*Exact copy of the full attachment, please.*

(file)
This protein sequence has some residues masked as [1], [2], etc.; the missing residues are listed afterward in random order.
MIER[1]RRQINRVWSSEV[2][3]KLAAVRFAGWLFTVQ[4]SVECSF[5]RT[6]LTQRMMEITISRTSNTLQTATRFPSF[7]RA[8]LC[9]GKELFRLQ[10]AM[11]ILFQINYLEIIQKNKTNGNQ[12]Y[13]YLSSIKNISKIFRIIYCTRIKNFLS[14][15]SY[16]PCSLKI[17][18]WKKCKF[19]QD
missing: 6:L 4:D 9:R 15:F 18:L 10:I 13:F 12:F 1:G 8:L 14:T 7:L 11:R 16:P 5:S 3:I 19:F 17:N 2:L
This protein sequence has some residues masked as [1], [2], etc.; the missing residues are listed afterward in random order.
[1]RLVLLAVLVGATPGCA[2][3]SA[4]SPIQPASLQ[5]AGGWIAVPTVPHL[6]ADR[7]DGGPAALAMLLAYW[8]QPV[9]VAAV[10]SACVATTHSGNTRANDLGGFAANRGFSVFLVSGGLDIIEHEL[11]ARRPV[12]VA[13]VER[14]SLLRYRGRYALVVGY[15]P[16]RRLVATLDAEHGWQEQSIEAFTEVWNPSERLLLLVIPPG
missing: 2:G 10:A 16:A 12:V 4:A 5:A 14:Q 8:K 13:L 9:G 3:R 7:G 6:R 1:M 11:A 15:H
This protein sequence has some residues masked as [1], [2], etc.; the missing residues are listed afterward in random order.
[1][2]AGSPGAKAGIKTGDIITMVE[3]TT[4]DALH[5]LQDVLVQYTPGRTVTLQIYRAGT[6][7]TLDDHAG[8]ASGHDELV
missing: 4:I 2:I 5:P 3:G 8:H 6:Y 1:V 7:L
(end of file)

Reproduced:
This protein sequence has some residues masked as [1], [2], etc.; the missing residues are listed afterward in random order.
MIER[1]RRQINRVWSSEV[2][3]KLAAVRFAGWLFTVQ[4]SVECSF[5]RT[6]LTQRMMEITISRTSNTLQTATRFPSF[7]RA[8]LC[9]GKELFRLQ[10]AM[11]ILFQINYLEIIQKNKTNGNQ[12]Y[13]YLSSIKNISKIFRIIYCTRIKNFLS[14][15]SY[16]PCSLKI[17][18]WKKCKF[19]QD
missing: 6:L 4:D 9:R 15:F 18:L 10:I 13:F 12:F 1:G 8:L 14:T 7:L 11:R 16:P 5:S 3:I 19:F 17:N 2:L
This protein sequence has some residues masked as [1], [2], etc.; the missing residues are listed afterward in random order.
[1]RLVLLAVLVGATPGCA[2][3]SA[4]SPIQPASLQ[5]AGGWIAVPTVPHL[6]ADR[7]DGGPAALAMLLAYW[8]QPV[9]VAAV[10]SACVATTHSGNTRANDLGGFAANRGFSVFLVSGGLDIIEHEL[11]ARRPV[12]VA[13]VER[14]SLLRYRGRYALVVGY[15]P[16]RRLVATLDAEHGWQEQSIEAFTEVWNPSERLLLLVIPPG
missing: 2:G 10:A 16:A 12:V 4:A 5:A 14:Q 8:K 13:L 9:G 3:R 7:G 6:R 1:M 11:A 15:H
This protein sequence has some residues masked as [1], [2], etc.; the missing residues are listed afterward in random order.
[1][2]AGSPGAKAGIKTGDIITMVE[3]TT[4]DALH[5]LQDVLVQYTPGRTVTLQIYRAGT[6][7]TLDDHAG[8]ASGHDELV
missing: 4:I 2:I 5:P 3:G 8:H 6:Y 1:V 7:L